Thursday, June 10, 2010

Squash Vine Borer

photo credit: Dr. Alan Windham, Univ. of TN Extension Plant Pathologist

Squash vine borer (SVB) damages squash, gourds, and pumpkins. Cucumbers and melons are usually not attacked by the SVB.

The adult SVB is a clear-winged moth. The 1 inch long adult moth is commonly mistaken for a wasp. Its abdomen is ringed with orange and black. Females lay oval brownish eggs on plants in late May or early June. The borers tunnel into stems near the soil and feed on the plant. Excrement is visible near points of entry on the stem when larvae are feeding. Heavy feeding causes the infested vine(s) to wilt and die.

Select a variety which is SVB tolerant. Also, cover emerging plants with row covers to reduce possible damage. Remove row covers when the plants begin to bloom to permit insect pollination. Stagger new plantings every 2-3 weeks to avoid SVB populations.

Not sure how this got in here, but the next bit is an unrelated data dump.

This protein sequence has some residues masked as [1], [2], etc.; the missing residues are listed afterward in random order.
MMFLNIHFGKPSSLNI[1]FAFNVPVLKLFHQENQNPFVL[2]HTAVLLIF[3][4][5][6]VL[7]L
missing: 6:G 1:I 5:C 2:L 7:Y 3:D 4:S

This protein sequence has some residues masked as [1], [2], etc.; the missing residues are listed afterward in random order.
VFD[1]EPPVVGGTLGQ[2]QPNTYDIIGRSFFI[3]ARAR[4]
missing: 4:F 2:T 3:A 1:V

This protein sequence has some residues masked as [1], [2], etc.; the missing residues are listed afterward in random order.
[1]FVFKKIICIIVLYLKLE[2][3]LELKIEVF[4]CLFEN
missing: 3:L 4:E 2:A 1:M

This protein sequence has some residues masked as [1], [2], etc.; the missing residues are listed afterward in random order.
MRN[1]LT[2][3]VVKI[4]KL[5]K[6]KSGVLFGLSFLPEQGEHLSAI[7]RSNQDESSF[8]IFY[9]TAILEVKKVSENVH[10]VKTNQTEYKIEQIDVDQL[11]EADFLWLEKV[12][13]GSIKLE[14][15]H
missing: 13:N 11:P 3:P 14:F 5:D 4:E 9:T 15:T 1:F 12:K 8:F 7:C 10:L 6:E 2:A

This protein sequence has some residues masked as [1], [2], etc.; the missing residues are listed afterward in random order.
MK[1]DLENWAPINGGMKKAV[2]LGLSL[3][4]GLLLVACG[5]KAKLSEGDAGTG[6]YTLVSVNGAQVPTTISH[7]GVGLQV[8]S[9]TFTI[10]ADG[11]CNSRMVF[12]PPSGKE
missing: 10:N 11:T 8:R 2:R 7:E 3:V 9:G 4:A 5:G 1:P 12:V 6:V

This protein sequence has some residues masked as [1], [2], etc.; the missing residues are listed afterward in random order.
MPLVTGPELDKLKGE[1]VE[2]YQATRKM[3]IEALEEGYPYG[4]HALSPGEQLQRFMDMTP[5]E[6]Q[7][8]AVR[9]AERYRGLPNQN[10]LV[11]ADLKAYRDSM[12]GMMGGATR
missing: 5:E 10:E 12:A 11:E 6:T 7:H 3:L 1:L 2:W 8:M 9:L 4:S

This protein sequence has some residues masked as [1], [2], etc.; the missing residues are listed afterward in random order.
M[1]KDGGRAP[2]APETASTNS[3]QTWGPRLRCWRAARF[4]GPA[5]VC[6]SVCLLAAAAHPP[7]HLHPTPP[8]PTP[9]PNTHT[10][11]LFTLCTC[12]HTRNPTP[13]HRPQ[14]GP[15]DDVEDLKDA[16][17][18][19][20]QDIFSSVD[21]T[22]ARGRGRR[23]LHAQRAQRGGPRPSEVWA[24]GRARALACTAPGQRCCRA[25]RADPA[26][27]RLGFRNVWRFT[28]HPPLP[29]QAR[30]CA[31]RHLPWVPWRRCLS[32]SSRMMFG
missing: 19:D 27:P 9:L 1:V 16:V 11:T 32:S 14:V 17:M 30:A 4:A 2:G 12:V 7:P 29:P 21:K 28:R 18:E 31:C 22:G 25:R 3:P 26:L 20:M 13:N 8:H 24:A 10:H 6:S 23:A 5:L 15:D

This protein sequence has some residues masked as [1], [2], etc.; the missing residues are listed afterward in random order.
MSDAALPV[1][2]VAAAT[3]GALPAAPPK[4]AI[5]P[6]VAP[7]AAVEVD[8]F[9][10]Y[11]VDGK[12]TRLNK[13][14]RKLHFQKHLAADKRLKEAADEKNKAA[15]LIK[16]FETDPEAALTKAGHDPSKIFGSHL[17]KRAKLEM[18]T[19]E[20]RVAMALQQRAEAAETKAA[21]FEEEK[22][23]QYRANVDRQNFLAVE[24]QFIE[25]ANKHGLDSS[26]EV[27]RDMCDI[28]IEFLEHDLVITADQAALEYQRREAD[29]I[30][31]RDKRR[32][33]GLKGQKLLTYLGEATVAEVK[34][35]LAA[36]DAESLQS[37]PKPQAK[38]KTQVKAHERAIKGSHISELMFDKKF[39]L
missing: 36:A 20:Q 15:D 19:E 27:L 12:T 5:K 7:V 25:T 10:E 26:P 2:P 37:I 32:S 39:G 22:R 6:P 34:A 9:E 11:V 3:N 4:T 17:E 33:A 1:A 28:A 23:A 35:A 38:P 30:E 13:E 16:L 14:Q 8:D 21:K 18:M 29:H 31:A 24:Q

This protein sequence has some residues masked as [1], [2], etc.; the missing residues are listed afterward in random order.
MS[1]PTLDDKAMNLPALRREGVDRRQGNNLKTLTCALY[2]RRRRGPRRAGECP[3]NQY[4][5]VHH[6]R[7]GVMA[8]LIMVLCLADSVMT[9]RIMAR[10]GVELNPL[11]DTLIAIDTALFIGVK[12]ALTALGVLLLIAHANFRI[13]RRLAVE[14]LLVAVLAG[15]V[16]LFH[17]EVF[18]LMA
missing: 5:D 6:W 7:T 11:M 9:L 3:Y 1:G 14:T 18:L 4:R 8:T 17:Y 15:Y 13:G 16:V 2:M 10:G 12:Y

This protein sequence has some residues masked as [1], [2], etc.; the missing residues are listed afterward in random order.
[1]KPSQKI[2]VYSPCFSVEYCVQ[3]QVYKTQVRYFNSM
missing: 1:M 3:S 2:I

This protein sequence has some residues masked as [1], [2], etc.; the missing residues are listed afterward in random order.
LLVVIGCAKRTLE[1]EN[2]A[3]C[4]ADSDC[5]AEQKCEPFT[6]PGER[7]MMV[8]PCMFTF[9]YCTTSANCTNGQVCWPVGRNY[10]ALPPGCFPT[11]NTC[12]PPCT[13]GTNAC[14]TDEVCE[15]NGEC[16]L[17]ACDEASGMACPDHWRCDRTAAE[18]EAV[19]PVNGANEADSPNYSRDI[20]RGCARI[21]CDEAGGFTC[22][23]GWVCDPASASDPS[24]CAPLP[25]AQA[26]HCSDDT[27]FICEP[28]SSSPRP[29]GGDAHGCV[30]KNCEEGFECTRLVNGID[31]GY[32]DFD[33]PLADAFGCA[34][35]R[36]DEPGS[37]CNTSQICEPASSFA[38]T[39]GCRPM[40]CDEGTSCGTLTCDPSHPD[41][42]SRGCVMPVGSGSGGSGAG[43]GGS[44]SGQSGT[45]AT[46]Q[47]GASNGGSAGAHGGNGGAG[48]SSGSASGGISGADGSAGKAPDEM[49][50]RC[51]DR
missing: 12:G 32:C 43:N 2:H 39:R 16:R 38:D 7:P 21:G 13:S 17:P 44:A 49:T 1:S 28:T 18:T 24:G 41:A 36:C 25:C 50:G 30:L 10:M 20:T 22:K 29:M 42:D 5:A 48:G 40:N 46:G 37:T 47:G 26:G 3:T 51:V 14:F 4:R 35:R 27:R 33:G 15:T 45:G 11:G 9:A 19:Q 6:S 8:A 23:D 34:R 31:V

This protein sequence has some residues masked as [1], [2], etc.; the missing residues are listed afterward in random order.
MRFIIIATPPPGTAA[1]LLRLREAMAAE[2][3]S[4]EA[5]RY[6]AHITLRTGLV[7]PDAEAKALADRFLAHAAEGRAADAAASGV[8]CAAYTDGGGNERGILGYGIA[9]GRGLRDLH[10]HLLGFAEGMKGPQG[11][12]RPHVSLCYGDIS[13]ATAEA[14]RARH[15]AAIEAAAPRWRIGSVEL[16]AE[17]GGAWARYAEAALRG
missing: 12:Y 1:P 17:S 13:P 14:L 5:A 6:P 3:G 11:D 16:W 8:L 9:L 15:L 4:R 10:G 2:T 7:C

Some gardeners cover the main stem with pantyhose to prevent egg laying by adults. Infested stems can be split and larvae removed. Add a spade-full of moist soil over damaged stems to encourage new root growth. Insecticides must be applied prior to borers entering into the stem.

Insecticides containing carbaryl, bifenthrin, spinosad, or permethrin are effective against SVB. Apply an insecticide every 5-7 days. Please read the pesticide label before applying.

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